Expanded polystyrene (EPS) is a type of insulation that is molded or expanded to produce coarse, closed cells containing air. The rigid cellular structure provides thermal and acoustical insulation, strength with low weight, and coverage with few heat loss paths. Expanded polystyrene (EPS) is often used to insulate the interior of masonry basement walls. Unlike the other common form of polystyrene, extruded polystyrene, EPS is not made using chlorofluorocarbons (CFCs), which are harmful to the environment. In the case of EPS, the expansion agent is pentane.
Like all plastics, EPS foam is recyclable. Since EPS foam does not biodegrade, it is benign to the environment and provides a stable fill material similar to earth, rock or concrete. This allows for safe landfill reclamation for parks, schools, ball fields, golf courses, and other public or greenbelt utilization. Our goal, however, should be to limit materials from getting to the landfill through source reduction, aggressive recycling, and other environmentally sound waste management programs.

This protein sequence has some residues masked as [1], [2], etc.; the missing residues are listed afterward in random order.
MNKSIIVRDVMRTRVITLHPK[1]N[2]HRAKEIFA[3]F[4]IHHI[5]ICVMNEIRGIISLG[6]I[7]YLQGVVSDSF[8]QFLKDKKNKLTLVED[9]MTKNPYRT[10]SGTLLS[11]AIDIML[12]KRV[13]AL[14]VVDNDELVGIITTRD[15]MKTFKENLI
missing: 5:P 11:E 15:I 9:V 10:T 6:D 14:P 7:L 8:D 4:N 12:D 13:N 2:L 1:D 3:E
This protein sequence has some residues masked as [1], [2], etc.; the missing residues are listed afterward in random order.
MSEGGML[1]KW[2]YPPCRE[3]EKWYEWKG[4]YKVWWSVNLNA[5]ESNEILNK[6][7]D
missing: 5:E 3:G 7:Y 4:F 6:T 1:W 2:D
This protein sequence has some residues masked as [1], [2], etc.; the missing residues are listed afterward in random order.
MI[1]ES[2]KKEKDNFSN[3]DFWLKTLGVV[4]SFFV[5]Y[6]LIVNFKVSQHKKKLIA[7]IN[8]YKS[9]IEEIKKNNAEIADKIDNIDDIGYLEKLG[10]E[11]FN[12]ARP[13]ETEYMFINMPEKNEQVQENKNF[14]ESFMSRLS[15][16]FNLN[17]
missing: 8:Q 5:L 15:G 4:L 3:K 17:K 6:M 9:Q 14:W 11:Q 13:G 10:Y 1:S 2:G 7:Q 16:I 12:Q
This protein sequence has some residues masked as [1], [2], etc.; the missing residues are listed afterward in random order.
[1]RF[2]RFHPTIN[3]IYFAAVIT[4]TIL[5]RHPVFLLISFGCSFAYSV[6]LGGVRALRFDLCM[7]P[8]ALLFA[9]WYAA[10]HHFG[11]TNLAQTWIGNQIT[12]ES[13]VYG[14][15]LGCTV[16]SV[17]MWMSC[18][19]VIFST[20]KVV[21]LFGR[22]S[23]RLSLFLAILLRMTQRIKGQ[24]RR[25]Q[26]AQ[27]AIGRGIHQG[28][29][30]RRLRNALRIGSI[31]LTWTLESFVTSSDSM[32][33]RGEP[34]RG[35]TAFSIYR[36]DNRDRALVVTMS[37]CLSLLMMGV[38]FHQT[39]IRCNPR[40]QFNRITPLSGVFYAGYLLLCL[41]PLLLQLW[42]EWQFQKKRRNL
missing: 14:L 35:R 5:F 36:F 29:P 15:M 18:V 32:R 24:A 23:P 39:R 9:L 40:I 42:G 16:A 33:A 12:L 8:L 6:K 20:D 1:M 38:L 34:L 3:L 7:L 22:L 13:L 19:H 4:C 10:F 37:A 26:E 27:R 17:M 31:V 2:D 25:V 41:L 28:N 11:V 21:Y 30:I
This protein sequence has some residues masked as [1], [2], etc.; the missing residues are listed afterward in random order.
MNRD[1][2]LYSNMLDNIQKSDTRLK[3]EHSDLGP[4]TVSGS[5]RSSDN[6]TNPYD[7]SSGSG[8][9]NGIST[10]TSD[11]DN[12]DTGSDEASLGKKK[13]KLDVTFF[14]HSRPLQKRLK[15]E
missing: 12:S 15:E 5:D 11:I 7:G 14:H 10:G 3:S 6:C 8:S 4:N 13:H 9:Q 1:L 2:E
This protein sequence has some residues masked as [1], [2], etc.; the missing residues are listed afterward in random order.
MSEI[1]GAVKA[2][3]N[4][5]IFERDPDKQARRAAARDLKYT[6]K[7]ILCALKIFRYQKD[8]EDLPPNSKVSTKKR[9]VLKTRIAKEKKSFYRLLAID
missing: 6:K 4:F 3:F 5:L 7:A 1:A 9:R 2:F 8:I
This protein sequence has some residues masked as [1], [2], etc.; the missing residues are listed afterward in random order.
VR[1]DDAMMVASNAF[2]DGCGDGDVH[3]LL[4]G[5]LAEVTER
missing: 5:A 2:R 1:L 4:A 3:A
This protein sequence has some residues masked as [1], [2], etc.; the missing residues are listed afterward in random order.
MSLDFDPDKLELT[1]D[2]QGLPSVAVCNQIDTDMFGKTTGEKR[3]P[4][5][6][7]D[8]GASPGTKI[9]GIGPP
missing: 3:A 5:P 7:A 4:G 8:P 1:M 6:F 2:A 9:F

EPS foam products whether used for insulation or packaging are lightweight, versatile, sanitary, energy efficient, and most of all cost effective. The manufacture of EPS foam uses less energy than that used in the manufacture of paper based alternatives. According to The Midwest Research Institute study on special packaging applications, the total energy requirements to make plastic containers (including both processing and materials energy) were lower than or equal to the energy consumed to make competing materials.